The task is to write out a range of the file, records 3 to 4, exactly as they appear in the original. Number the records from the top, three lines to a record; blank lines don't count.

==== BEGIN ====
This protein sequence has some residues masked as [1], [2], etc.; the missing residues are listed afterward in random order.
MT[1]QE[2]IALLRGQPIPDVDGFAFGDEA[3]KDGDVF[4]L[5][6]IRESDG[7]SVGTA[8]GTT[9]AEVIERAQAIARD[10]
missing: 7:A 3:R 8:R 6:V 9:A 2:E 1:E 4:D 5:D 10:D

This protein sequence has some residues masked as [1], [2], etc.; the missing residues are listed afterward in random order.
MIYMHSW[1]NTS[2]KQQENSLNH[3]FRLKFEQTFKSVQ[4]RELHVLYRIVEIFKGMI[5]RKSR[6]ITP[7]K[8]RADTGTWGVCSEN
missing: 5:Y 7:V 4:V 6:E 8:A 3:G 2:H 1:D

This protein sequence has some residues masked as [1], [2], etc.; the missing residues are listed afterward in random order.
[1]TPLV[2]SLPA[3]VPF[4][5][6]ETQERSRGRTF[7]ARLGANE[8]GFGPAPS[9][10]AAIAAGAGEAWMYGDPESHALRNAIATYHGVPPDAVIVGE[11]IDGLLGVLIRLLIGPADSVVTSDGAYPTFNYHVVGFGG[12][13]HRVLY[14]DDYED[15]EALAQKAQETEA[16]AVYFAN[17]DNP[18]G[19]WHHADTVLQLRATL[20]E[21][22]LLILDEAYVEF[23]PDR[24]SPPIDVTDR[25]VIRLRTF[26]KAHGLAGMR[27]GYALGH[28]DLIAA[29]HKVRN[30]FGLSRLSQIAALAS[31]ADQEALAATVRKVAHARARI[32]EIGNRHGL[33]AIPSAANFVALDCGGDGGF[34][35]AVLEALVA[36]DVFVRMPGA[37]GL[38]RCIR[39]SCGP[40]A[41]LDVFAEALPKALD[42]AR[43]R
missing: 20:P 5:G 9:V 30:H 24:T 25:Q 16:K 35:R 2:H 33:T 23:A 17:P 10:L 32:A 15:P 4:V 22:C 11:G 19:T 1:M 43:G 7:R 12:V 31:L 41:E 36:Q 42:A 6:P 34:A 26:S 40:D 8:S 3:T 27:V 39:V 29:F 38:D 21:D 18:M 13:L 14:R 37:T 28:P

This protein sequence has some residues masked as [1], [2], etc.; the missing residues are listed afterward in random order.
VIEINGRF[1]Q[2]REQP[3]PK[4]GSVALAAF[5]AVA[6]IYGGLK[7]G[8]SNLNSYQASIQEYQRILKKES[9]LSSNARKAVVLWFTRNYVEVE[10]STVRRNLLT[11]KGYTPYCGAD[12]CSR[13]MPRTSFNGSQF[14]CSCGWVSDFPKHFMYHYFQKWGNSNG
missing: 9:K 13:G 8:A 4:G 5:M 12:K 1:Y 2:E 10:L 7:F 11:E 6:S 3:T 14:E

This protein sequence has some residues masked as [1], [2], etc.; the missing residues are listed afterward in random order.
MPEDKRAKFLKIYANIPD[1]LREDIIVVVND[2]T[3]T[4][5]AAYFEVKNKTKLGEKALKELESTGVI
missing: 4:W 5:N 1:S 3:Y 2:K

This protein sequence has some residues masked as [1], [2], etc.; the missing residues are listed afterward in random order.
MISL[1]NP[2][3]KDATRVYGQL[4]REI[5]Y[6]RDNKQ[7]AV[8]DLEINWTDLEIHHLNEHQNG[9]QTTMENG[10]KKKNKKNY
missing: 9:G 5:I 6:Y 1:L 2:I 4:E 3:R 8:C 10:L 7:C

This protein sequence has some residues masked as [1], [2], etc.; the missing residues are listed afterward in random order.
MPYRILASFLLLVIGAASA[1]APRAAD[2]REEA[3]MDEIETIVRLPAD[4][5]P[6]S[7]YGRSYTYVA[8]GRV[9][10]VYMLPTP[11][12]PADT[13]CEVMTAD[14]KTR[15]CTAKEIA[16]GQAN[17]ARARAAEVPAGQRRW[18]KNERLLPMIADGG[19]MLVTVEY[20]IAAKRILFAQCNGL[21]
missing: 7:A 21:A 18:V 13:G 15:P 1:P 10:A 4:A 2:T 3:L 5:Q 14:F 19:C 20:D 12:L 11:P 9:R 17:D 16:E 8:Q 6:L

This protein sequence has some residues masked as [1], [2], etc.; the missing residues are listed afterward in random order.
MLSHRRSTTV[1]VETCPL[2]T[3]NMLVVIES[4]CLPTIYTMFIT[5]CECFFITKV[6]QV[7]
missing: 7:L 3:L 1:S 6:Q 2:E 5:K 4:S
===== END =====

This protein sequence has some residues masked as [1], [2], etc.; the missing residues are listed afterward in random order.
[1]TPLV[2]SLPA[3]VPF[4][5][6]ETQERSRGRTF[7]ARLGANE[8]GFGPAPS[9][10]AAIAAGAGEAWMYGDPESHALRNAIATYHGVPPDAVIVGE[11]IDGLLGVLIRLLIGPADSVVTSDGAYPTFNYHVVGFGG[12][13]HRVLY[14]DDYED[15]EALAQKAQETEA[16]AVYFAN[17]DNP[18]G[19]WHHADTVLQLRATL[20]E[21][22]LLILDEAYVEF[23]PDR[24]SPPIDVTDR[25]VIRLRTF[26]KAHGLAGMR[27]GYALGH[28]DLIAA[29]HKVRN[30]FGLSRLSQIAALAS[31]ADQEALAATVRKVAHARARI[32]EIGNRHGL[33]AIPSAANFVALDCGGDGGF[34][35]AVLEALVA[36]DVFVRMPGA[37]GL[38]RCIR[39]SCGP[40]A[41]LDVFAEALPKALD[42]AR[43]R
missing: 20:P 5:G 9:V 30:H 24:T 25:Q 16:K 35:R 2:H 33:T 23:A 17:P 10:L 32:A 15:P 4:V 22:C 11:G 19:T 1:M 43:G 7:R 12:V 31:L 41:E 36:Q 42:A 6:P 34:A 26:S 40:D 8:S 3:T 27:V 39:V 29:F 38:D 21:D 18:M 13:L 14:R 37:T 28:P

This protein sequence has some residues masked as [1], [2], etc.; the missing residues are listed afterward in random order.
VIEINGRF[1]Q[2]REQP[3]PK[4]GSVALAAF[5]AVA[6]IYGGLK[7]G[8]SNLNSYQASIQEYQRILKKES[9]LSSNARKAVVLWFTRNYVEVE[10]STVRRNLLT[11]KGYTPYCGAD[12]CSR[13]MPRTSFNGSQF[14]CSCGWVSDFPKHFMYHYFQKWGNSNG
missing: 9:K 13:G 8:A 4:G 5:M 12:K 1:Y 2:E 10:L 7:F 11:E 6:S 3:T 14:E